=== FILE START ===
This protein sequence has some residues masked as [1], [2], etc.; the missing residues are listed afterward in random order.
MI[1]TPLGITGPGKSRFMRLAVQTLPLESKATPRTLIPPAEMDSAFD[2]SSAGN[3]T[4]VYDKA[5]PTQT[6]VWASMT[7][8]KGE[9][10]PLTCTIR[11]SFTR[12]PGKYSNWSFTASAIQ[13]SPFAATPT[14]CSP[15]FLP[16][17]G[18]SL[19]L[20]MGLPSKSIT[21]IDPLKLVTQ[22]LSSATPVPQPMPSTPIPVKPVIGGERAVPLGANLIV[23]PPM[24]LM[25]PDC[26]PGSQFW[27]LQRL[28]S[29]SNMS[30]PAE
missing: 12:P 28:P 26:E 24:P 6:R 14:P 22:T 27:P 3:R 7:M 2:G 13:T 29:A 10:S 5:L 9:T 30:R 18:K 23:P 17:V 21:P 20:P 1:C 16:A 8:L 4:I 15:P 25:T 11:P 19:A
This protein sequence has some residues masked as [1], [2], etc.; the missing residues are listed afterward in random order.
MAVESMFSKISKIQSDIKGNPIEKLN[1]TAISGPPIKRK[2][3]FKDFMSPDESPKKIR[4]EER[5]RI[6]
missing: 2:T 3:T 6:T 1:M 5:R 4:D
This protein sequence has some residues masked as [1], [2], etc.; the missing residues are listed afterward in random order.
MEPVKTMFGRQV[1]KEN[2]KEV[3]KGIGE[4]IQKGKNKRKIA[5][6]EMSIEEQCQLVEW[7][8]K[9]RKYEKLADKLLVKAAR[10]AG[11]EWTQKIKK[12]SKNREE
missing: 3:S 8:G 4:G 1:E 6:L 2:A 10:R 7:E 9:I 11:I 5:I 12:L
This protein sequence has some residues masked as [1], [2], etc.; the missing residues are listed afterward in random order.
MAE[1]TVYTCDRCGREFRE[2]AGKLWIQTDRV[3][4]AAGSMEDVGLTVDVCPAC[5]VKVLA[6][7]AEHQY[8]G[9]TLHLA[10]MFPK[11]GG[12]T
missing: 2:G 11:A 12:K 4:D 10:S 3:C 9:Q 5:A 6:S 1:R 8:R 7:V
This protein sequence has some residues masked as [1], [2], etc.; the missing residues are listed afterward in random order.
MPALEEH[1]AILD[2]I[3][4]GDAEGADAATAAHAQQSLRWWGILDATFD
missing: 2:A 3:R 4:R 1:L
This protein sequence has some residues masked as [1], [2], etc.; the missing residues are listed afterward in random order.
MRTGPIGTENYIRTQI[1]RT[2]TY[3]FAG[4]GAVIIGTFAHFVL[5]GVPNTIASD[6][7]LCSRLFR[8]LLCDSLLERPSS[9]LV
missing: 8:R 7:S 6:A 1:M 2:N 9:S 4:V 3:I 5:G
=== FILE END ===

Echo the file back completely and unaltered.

This protein sequence has some residues masked as [1], [2], etc.; the missing residues are listed afterward in random order.
MI[1]TPLGITGPGKSRFMRLAVQTLPLESKATPRTLIPPAEMDSAFD[2]SSAGN[3]T[4]VYDKA[5]PTQT[6]VWASMT[7][8]KGE[9][10]PLTCTIR[11]SFTR[12]PGKYSNWSFTASAIQ[13]SPFAATPT[14]CSP[15]FLP[16][17]G[18]SL[19]L[20]MGLPSKSIT[21]IDPLKLVTQ[22]LSSATPVPQPMPSTPIPVKPVIGGERAVPLGANLIV[23]PPM[24]LM[25]PDC[26]PGSQFW[27]LQRL[28]S[29]SNMS[30]PAE
missing: 12:P 28:P 26:E 24:P 6:R 14:P 22:T 27:P 3:R 7:M 2:G 13:T 29:A 10:S 5:L 9:T 30:R 18:K 23:P 17:V 21:P 20:P 1:C 16:A 8:L 4:I 15:P 25:T 11:P 19:A
This protein sequence has some residues masked as [1], [2], etc.; the missing residues are listed afterward in random order.
MAVESMFSKISKIQSDIKGNPIEKLN[1]TAISGPPIKRK[2][3]FKDFMSPDESPKKIR[4]EER[5]RI[6]
missing: 2:T 3:T 6:T 1:M 5:R 4:D
This protein sequence has some residues masked as [1], [2], etc.; the missing residues are listed afterward in random order.
MEPVKTMFGRQV[1]KEN[2]KEV[3]KGIGE[4]IQKGKNKRKIA[5][6]EMSIEEQCQLVEW[7][8]K[9]RKYEKLADKLLVKAAR[10]AG[11]EWTQKIKK[12]SKNREE
missing: 3:S 8:G 4:G 1:E 6:L 2:A 10:R 7:E 9:I 11:I 5:I 12:L
This protein sequence has some residues masked as [1], [2], etc.; the missing residues are listed afterward in random order.
MAE[1]TVYTCDRCGREFRE[2]AGKLWIQTDRV[3][4]AAGSMEDVGLTVDVCPAC[5]VKVLA[6][7]AEHQY[8]G[9]TLHLA[10]MFPK[11]GG[12]T
missing: 2:G 11:A 12:K 4:D 10:S 3:C 9:Q 5:A 6:S 1:R 8:R 7:V
This protein sequence has some residues masked as [1], [2], etc.; the missing residues are listed afterward in random order.
MPALEEH[1]AILD[2]I[3][4]GDAEGADAATAAHAQQSLRWWGILDATFD
missing: 2:A 3:R 4:R 1:L
This protein sequence has some residues masked as [1], [2], etc.; the missing residues are listed afterward in random order.
MRTGPIGTENYIRTQI[1]RT[2]TY[3]FAG[4]GAVIIGTFAHFVL[5]GVPNTIASD[6][7]LCSRLFR[8]LLCDSLLERPSS[9]LV
missing: 8:R 7:S 6:A 1:M 2:N 9:S 4:V 3:I 5:G